The old question for success was “What do you know?” In the information age, though, we all have access to Google. Knowledge has become a commodity and is taken for granted. What you should be asking yourself instead is “What can you do, and who do you know?” (Yes, I know it should be whom, but nobody really talks like that.) And in our global, social media-driven, freelancing economy, it has never been easier to get to know a wide variety of people. Networking allows us to create opportunities for ourselves and others that don’t already exist. We can leverage our professional networks to solve problems, help others, and inspire change in the world. Sounds like a super power to me!
Author’s note: This article is an excerpt from my book Network Beyond Bias.
What Networking Is…and Isn’t
Networking, in many people’s minds, involves some sort of smarmy, schmoozy, fast-talking fakery. Nothing could be farther from the truth! Real networking means understanding what people want or need, building trust broadly, and brokering relationships where everyone wins. For example, imagine you worked with Samir five years ago. He has since been promoted to management and is opening a new branch office in your small hometown. You anticipate that Samir will need to hire a receptionist, a couple of sales agents, and an accountant. You introduce Samir to your childhood friend, Fatima, who just became a CPA. Now Samir is one step closer to reaching his goals, Fatima is on her way to full employment, and you are fondly regarded as the catalyst of their meeting.
Not All Heroes Wear Capes
At one point in my career, I told people I was a Professional Networker. My job title was much less descriptive and had to do with Advanced Analytics. Buy my real job was to connect people who had very specific questions about the inner workings of a business to people who had the detailed, if incomplete, answers that they had forgotten years ago. Sometimes I could make that happen with one phone call or email. Most of the time, though, it involved tracking down numerous false leads, analyzing org charts, sifting through documentation, and getting creative with my questions. I saved my colleagues time and frustration and saved my company a lot of money…through the power of networking. One manager even told me that his team referred to me as a superhero in meetings because I was able to help them so consistently.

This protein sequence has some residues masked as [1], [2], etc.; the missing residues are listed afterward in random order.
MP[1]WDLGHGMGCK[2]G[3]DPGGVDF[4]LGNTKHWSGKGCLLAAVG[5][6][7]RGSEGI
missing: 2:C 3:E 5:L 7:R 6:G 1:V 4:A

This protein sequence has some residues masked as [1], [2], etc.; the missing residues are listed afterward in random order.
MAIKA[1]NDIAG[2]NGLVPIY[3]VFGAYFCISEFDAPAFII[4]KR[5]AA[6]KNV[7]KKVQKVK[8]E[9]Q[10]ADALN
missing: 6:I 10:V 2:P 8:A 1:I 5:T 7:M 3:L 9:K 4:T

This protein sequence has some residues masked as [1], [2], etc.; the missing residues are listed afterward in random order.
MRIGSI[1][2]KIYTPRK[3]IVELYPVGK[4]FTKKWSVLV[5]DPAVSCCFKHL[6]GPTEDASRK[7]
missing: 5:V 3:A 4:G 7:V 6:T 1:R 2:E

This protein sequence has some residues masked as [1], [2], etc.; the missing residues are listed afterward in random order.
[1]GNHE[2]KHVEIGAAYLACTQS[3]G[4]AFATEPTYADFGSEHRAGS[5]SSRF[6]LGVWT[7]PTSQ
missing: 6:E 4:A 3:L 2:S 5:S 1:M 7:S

It took me a while to recognize my role as a Professional Networker. But once I realized I had this super power, I started to see how I could apply it in other contexts. By expanding my network, I began to synthesize information across disciplines and industries. I was better poised to connect more people to each other and to new ideas. By getting out of my cubicle, I found new answers to “What can you do, and who do you know?” And, as a result, I’ve created new opportunities for myself and others.
And you can, too.
Even If You’re New to the Workforce…
Even with no professional experience, you can make great things happen for people in your network. Listen to them and ask open-ended questions. Once you understand what kinds of problems people are working on or what they’re interested in, send them occasional links to articles or blog posts on those topics.
…And Especially in the Gig Economy
Networking in the freelancing space, or gig economy, saves time and money. Morgan, your blogger friend, might need an infographic for some cornerstone content. Your coworker Shae has a side hustle and will do a great job. Your recommendation can help Morgan sift through the noise of a million freelance options to find Shae’s storefront. Their small transaction via Fiverr or 99Designs, for example, can lead to a long-term relationship and more lucrative contracts. When you connect gig workers, you are introducing people for low-risk interactions, because there is relatively little money involved. They will build trust with one another over time, meaning you need to lend very little credibility to the initial exchange.
How will you use your super power?